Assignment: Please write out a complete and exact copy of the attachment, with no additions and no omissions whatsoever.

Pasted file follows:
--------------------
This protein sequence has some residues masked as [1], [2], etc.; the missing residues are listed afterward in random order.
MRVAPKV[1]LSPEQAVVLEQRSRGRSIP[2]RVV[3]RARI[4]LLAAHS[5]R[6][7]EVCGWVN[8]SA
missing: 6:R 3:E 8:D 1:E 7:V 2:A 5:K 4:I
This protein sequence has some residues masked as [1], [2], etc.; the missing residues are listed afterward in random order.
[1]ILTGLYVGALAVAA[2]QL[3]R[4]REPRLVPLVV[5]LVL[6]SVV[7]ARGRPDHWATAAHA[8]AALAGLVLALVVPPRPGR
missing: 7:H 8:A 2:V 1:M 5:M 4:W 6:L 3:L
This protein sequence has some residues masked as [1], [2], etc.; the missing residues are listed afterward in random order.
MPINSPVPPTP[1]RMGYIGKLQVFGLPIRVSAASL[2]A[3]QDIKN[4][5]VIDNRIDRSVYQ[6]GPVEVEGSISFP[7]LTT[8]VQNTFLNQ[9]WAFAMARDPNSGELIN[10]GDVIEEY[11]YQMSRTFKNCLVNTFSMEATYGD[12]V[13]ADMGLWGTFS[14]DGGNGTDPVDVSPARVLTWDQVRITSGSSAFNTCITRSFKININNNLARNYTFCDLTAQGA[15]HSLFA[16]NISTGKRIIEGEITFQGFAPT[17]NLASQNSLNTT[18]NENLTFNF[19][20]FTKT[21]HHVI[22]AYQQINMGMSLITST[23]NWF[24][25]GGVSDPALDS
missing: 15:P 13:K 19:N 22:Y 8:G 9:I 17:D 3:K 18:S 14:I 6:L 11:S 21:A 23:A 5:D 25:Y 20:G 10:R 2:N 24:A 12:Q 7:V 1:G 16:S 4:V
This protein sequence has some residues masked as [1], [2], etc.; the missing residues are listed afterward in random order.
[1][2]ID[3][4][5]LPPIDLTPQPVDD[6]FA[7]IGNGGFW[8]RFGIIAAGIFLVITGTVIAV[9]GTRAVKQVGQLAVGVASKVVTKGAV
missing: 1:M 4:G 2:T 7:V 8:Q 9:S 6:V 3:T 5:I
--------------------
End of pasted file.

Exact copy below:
This protein sequence has some residues masked as [1], [2], etc.; the missing residues are listed afterward in random order.
MRVAPKV[1]LSPEQAVVLEQRSRGRSIP[2]RVV[3]RARI[4]LLAAHS[5]R[6][7]EVCGWVN[8]SA
missing: 6:R 3:E 8:D 1:E 7:V 2:A 5:K 4:I
This protein sequence has some residues masked as [1], [2], etc.; the missing residues are listed afterward in random order.
[1]ILTGLYVGALAVAA[2]QL[3]R[4]REPRLVPLVV[5]LVL[6]SVV[7]ARGRPDHWATAAHA[8]AALAGLVLALVVPPRPGR
missing: 7:H 8:A 2:V 1:M 5:M 4:W 6:L 3:L
This protein sequence has some residues masked as [1], [2], etc.; the missing residues are listed afterward in random order.
MPINSPVPPTP[1]RMGYIGKLQVFGLPIRVSAASL[2]A[3]QDIKN[4][5]VIDNRIDRSVYQ[6]GPVEVEGSISFP[7]LTT[8]VQNTFLNQ[9]WAFAMARDPNSGELIN[10]GDVIEEY[11]YQMSRTFKNCLVNTFSMEATYGD[12]V[13]ADMGLWGTFS[14]DGGNGTDPVDVSPARVLTWDQVRITSGSSAFNTCITRSFKININNNLARNYTFCDLTAQGA[15]HSLFA[16]NISTGKRIIEGEITFQGFAPT[17]NLASQNSLNTT[18]NENLTFNF[19][20]FTKT[21]HHVI[22]AYQQINMGMSLITST[23]NWF[24][25]GGVSDPALDS
missing: 15:P 13:K 19:N 22:Y 8:G 9:I 17:D 3:K 18:S 14:I 6:L 11:S 21:A 23:A 5:D 25:Y 20:G 10:R 2:N 24:A 12:Q 7:V 1:G 16:S 4:V
This protein sequence has some residues masked as [1], [2], etc.; the missing residues are listed afterward in random order.
[1][2]ID[3][4][5]LPPIDLTPQPVDD[6]FA[7]IGNGGFW[8]RFGIIAAGIFLVITGTVIAV[9]GTRAVKQVGQLAVGVASKVVTKGAV
missing: 1:M 4:G 2:T 7:V 8:Q 9:S 6:V 3:T 5:I